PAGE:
Book Review: Wheels of Change by Darlene Beck Jacobson

Rating: 4.8 out of 5 stars

Genre: Realistic Fiction

Age Recommended: 12 and up

Wheels of Change was an extraordinary book about a family trying to cope with the changing world and the technology revolution of the time. The author developed the main character of the book really well. The book also does a really good job of introducing kids to issues of women’s suffrage and racial discrimination, both of which were prevalent in early 1900s. I did find some parts of the story a little repetitive, but otherwise the book is very well-written.

This book fit my 2015 Reading Challenge category of: “A book you can finish in a day.”

(This was another recommendation from #AMightyGirl reading list.)


Wheels Of Change


Emily Soper is a unique girl who wants to live her dream. However, women in the early 1900s aren’t allowed to pursue their dreams- instead they are taught how to be “lady-like.” Emily loves spending time at her father’s barn which also serves as the workshop for her father’s carriage-making business and nothing can keep Emily away from the forge. There are two other people who work at her father’s business: Henry, an African-American blacksmith, and Sam, their Caucasian neighbor, both of whom are like brothers to Emily. She also has a younger brother, William, who is really very naughty but their mother never says anything to him.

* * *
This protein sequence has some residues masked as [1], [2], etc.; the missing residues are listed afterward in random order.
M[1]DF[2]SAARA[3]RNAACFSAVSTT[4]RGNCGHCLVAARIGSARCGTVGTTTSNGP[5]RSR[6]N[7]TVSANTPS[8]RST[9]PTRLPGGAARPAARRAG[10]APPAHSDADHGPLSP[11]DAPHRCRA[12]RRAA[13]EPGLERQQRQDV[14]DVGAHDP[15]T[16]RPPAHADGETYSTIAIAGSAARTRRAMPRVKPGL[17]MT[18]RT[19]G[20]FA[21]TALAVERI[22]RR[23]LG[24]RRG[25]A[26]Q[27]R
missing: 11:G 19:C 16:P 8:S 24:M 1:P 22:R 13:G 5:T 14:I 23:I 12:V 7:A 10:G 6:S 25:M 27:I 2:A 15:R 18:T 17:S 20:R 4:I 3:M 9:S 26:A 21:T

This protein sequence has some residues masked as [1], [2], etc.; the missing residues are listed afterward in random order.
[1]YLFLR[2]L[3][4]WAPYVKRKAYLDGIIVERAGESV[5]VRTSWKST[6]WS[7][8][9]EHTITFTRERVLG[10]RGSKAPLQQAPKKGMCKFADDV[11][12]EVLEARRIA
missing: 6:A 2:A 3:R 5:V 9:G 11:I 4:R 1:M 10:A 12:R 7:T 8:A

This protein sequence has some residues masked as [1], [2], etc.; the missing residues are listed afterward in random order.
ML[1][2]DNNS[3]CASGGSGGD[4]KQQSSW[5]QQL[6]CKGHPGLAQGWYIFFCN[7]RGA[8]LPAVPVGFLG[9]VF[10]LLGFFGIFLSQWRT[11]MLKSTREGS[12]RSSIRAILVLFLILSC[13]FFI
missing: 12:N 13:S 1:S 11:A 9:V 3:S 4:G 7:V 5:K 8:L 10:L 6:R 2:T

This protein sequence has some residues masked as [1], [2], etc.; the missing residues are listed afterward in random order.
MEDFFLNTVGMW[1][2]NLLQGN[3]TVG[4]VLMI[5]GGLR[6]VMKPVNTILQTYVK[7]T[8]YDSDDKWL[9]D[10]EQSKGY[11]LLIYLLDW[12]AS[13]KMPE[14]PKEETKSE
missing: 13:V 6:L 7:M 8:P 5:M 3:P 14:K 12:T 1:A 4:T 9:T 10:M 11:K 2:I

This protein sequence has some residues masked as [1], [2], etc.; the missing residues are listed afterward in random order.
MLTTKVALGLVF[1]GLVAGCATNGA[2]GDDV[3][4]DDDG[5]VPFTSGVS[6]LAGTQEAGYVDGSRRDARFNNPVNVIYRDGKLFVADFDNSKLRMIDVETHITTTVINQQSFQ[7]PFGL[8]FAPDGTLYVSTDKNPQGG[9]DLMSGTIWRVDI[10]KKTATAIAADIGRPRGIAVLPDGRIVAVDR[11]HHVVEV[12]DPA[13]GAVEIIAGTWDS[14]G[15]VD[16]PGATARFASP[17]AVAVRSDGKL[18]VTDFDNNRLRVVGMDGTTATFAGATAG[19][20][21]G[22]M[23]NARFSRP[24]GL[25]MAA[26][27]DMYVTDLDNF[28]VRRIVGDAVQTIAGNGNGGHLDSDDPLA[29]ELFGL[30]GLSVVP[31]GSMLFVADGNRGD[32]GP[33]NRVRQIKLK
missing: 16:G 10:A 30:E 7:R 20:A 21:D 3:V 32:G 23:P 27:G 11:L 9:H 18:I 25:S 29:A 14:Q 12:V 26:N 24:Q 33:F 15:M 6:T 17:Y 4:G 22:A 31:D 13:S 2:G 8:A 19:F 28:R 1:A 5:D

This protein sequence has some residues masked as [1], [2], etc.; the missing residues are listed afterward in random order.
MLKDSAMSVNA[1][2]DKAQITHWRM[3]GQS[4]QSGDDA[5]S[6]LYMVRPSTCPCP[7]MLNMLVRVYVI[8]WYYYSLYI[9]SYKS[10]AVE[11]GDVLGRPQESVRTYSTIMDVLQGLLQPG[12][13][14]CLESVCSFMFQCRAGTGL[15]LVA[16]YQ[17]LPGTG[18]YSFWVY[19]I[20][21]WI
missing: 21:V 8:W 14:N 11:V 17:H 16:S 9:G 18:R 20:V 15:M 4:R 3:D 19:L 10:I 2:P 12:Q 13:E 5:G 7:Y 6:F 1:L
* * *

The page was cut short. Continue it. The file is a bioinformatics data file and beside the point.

The story is set in a time when automobiles are just starting to be produced, and Emily and her family fear that their business will be shut down due to the decrease in demand for carriages. However, President Roosevelt orders a carriage from Emily’s father which turns out to be one of their biggest projects. This boosts the family’s faith in their business and the Sopers’ start to believe that their luck could take a turn for the better.

However, Henry falls sick with pneumonia and is sent home to his family. The new hire at the forge strongly dislikes African-Americans and believes that African-Americans should not be able to work or mingle with Caucasians. To show his anger, the new hire burns the almost-completed carriage for the President. This puts Emily’s father behind schedule and he doesn’t have time to spare. Emily offers to help but her father declines, saying that it is not proper for young ladies to work in the forge. Now, it will take a miracle to help the Sopers- a miracle that they don’t possess…

Will Emily’s father let her help him? Will the President’s carriage be completed?

If you would like to read this book, you can purchase it here: Wheels of Change


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